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Too late. The SARB is already printing money via Quantitative Easing:
the extra cash sloshing around the economy should encourage spending, and therefore keep prices from cratering completely.

How exactly does that work in the current situation?
 

Neuk_

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The governments policies which have created greater dependence on a shrinking tax base are sadly coming home to roost.
 

Gnome

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My girlfriend got told that her company may not be able to pay salaries or only a portion of their salaries in the next few months. And there isn't any work here for her profession (Mechanical Engineer), the market is dry.

So even though I wasn't planning on it, I'm now forced to leave. I think many other people will be in the same boat.

If the country doesn't dramatically scale down the government work force, stop EWC and dramatically scale back social grants, there is no hope in the next ± 100 years.

And realistically they can't do those things because they are beholden to their voters. Even if they did it, the voters would simply put someone else in their place.

And the reason I suspect a 100+ years is simple, our economy doesn't have a resource, like oil, which allows the country to escape poverty. The only way to escape it at this point is to increase education and create highly skilled jobs. And that will take a number of generations. Mostly because the unskilled classes are also clashing and actively sabotaging the skilled class. That mindset will have to change for the economy to transform from an unskilled based economy to a skilled economy.

The last 10 years or so we have been dramatically decreasing the skills in our economy and that trend is set to continue for a very long time because the unskilled class want policies that do not favor skilled workers. The net effect is emigration of skills.
 

Rkootknir

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Too late. The SARB is already printing money via Quantitative Easing:
Does anybody have an official statement from the SARB regarding quantitive easing? As far as I've been able to find all they're doing is buying bonds and increasing liquidity in the secondary market. Quantitive easing would be if the SARB bought back bonds from the banks and paid for them by crediting the banks' reserve holdings with the SARB without using actual money \ reserves. If the SARB is using deposits or other reserves then it is not QE but just shifting money around.

Another intervention (which they've actually published here (PDF) is to reduce the banks' required capital adequacy ratios which means that the banks will be able to lend out more due to the money multiplier effect.
 

Gordon_R

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Does anybody have an official statement from the SARB regarding quantitive easing? As far as I've been able to find all they're doing is buying bonds and increasing liquidity in the secondary market. Quantitive easing would be if the SARB bought back bonds from the banks and paid for them by crediting the banks' reserve holdings with the SARB without using actual money \ reserves. If the SARB is using deposits or other reserves then it is not QE but just shifting money around.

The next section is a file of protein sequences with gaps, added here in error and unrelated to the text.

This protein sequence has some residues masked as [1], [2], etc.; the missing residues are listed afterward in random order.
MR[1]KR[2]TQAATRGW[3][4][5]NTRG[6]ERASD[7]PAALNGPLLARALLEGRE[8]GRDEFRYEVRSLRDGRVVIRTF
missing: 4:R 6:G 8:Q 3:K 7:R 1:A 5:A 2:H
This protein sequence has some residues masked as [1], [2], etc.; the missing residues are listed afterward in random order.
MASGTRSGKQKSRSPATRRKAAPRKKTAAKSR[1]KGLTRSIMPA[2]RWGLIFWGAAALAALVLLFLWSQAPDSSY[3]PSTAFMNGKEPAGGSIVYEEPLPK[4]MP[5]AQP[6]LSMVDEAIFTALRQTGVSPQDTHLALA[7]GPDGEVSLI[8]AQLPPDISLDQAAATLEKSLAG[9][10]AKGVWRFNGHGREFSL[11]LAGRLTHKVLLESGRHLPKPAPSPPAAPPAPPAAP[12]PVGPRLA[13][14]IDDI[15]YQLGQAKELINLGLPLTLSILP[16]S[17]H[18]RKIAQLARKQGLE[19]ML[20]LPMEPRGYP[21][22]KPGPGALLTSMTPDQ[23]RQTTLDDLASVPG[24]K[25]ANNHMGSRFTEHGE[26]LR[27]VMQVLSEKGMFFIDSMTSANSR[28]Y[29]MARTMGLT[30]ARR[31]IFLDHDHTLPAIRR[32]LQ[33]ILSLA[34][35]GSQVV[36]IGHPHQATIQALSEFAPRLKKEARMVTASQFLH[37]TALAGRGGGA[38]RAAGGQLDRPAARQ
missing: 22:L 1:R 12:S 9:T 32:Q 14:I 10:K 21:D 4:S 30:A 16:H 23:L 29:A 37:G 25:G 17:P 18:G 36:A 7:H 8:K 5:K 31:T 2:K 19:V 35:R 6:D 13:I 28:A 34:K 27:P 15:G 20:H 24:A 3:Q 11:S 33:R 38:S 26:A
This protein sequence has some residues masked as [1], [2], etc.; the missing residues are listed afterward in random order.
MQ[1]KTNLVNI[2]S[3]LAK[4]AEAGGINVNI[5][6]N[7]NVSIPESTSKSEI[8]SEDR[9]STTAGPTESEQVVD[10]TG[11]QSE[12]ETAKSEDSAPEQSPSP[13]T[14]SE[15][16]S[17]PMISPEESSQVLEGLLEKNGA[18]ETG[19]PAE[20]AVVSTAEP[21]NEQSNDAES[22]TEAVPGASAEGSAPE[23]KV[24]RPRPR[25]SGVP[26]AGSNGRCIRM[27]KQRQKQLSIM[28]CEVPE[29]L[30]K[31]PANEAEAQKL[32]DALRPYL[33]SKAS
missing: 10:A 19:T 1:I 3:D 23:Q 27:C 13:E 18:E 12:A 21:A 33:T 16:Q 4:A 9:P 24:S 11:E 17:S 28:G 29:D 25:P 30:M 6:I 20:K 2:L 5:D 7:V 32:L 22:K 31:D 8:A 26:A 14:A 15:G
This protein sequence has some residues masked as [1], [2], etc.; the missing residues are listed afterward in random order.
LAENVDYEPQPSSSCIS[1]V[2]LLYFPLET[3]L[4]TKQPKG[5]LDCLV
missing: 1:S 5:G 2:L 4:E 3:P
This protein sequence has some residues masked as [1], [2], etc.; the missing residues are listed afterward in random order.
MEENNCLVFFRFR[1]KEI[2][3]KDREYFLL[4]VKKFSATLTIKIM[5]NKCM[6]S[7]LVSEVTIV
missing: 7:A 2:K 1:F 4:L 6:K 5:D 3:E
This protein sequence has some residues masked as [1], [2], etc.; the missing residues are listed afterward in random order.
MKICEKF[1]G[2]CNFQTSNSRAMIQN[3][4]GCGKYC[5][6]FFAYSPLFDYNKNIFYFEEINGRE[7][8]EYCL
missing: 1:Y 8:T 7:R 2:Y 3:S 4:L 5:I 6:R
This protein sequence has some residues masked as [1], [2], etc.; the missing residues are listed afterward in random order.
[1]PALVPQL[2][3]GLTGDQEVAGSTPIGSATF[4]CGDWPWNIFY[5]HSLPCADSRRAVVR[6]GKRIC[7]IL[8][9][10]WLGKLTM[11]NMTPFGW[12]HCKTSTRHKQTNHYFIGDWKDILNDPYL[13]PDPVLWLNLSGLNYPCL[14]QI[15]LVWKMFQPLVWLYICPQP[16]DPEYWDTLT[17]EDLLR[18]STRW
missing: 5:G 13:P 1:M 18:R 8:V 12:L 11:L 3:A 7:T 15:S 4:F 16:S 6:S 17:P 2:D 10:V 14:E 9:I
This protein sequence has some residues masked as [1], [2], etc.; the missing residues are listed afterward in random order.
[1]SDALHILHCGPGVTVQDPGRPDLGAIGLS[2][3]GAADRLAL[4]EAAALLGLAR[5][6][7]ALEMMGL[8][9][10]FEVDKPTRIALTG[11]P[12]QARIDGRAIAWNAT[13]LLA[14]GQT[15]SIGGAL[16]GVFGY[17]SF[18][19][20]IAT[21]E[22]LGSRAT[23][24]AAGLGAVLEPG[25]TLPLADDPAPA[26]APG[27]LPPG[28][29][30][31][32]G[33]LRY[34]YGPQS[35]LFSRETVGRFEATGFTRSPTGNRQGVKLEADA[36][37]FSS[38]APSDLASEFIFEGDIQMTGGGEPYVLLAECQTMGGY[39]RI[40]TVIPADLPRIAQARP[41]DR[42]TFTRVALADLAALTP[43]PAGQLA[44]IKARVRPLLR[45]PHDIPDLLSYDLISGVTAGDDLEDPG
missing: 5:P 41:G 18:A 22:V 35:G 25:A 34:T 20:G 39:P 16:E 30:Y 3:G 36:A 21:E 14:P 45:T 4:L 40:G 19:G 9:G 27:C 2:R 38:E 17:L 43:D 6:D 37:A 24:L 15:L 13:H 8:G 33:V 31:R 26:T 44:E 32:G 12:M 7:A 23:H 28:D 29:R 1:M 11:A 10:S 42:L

Another intervention (which they've actually published here (PDF) is to reduce the banks' required capital adequacy ratios which means that the banks will be able to lend out more due to the money multiplier effect.

You won't find any such statement because the SARB denies that what they are doing is QE. That's like saying you smoked, but didn't inhale: https://www.moneyweb.co.za/news/sarb-this-is-not-quantitative-easing/
Stabilising the market by buying government bonds does not, however, come without risks. As many analysts point out, this is akin to quantitative easing (QE), which is generally a way to allow for more government spending. This is hardly something SA’s already precarious finances can afford.

The Sarb itself has tried to emphasise that this is not its aim. In a note to the market, it argued that its actions are not, in fact, quantitative easing at all.

P.S. Edited/corrected my original post.
 
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Supervan II

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The last 10 years or so we have been dramatically decreasing the skills in our economy and that trend is set to continue for a very long time because the unskilled class want policies that do not favor skilled workers. The net effect is emigration of skills.
Not forgetting the unrealistic higher-than-inflation percentage increases given to the mostly unskilled workforce without increased productivity, whilst the skilled got far less.
 

Slootvreter

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The economy will take years to recover. It is destroyed, like the economies of many other countries as a result of the lockdowns. That is a fact whether you regard it as ridiculous or not.

I can assure you that the Rand dropping 28 percent in value in three days is unprecedented - whether you like it on not. Also, why do you think there is panic selling.
Probably can't blame all of it on the lockdown, but that's a handy excuse,
 

Mystic Twilight

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Grants won't be affected as long as there is (depreciating in value) cash to spend for grants.